It's been a while since we've gotten a good conspiracy theory out of Jack Cashill, so it was nice to see him make the effort again in his April 9 WorldNetDaily column.
Cashill takes issue with Hank Aaron talking about the racist hate mail he received as he approached Babe Ruth's home run record in 1974, asserting without any real evidence that it was generated by Soviet KGB agents in an effort to stir racial tension in the U.S.:
Before slandering his fellow Americans any further, Aaron needs to review the work of Vasili Mitrokhin, for many years the senior archivist for the KGB.
Although Mitrokhin died 10 years ago, the book he co-authored with Christopher Andrew, “The Sword and the Shield,” might possibly open Aaron’s eyes.
For years, a disillusioned Mitrokhin made detailed copies of many of the KGB files. One KGB strategy he exposed was the effort “to weaken the internal cohesion of the United States and undermine its international reputation by inciting race hatred.”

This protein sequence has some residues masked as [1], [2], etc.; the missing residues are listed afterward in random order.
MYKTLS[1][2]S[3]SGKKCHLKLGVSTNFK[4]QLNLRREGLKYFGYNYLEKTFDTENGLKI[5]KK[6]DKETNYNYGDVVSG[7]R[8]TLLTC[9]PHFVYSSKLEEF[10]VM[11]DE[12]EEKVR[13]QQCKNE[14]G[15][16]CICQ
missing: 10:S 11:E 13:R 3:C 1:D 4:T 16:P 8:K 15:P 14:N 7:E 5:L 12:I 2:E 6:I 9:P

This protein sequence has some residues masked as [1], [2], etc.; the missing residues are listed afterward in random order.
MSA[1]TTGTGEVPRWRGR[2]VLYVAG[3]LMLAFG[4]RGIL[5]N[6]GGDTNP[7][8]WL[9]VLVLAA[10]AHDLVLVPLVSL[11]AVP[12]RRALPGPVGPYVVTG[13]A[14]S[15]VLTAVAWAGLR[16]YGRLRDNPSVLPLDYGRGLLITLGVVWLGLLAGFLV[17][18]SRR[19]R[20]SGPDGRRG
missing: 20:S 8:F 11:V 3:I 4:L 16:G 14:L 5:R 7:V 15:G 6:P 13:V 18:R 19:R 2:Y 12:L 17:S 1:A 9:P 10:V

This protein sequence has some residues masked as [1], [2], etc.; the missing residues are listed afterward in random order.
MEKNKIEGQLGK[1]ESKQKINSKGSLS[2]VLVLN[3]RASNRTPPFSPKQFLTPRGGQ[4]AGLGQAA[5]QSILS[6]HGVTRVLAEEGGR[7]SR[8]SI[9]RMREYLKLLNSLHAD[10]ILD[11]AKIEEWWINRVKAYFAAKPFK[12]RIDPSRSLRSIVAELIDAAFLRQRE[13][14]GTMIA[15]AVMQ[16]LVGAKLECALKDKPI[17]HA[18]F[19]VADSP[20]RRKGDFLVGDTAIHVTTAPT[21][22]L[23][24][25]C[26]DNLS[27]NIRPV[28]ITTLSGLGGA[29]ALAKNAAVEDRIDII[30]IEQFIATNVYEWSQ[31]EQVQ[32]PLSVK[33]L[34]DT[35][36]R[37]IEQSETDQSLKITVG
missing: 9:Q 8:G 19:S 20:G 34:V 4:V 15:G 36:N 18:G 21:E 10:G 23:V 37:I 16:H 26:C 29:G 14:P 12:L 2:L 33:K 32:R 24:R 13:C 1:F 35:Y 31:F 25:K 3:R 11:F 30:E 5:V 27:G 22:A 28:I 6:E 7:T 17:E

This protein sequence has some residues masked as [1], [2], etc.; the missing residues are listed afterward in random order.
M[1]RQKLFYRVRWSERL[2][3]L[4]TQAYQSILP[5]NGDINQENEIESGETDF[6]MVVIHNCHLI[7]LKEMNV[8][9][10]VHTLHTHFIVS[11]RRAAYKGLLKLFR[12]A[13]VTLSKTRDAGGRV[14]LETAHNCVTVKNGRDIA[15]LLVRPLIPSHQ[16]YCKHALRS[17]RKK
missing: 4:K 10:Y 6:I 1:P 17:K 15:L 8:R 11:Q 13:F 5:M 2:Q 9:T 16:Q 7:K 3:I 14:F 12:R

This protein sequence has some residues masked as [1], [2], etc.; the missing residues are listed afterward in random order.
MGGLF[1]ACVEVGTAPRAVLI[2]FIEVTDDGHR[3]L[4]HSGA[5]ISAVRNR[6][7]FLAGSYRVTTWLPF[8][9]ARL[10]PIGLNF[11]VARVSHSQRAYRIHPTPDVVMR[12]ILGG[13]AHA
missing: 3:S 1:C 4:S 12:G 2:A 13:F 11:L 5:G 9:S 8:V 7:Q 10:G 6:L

Aaron claims to have received thousands of such letters, most of them with northern postmarks. It is possible, I suppose, that these letters came from homegrown racists.
The evidence, however, suggests another possibility. By 1974 racial tensions had defused. Hank Aaron had few enemies. Babe Ruth had few diehard fans. And the number “714″ lacked the iconic power of the number “60.”
Huh? Ruth's home run record did not have "iconic power"? Really? And the man who trashed Travon Martin and exhalted his killer as a civil-rights hero lectures us on the supposed lack of racial tensions in the 1970s? But Cashill's not done yet:
I knew some rough characters back then, but I did not know the person whose animus toward Aaron or love for Ruth would have moved him to go to the trouble of getting Aaron’s address and sending him hate mail.
We do know, however, that American communists like Jim Jones, the leader of the People’s Temple, had his minions doing exactly what Mitrokhin described during this same time period.
Hoping to subvert race relations in America, not strengthen them as he claimed, Jones ordered his people to write hateful, racist letters and attribute them to white people he hoped to embarrass.
We know, too, that in 1969 Charles Manson tried to stoke a race war by blaming the murders his people committed on black radicals – in a phrase, “Helter Skelter.”
If Cashill really believes any of that, he might want to have a chat with his fellow WND conspiracy-monger Colin Flaherty about his race-baiting.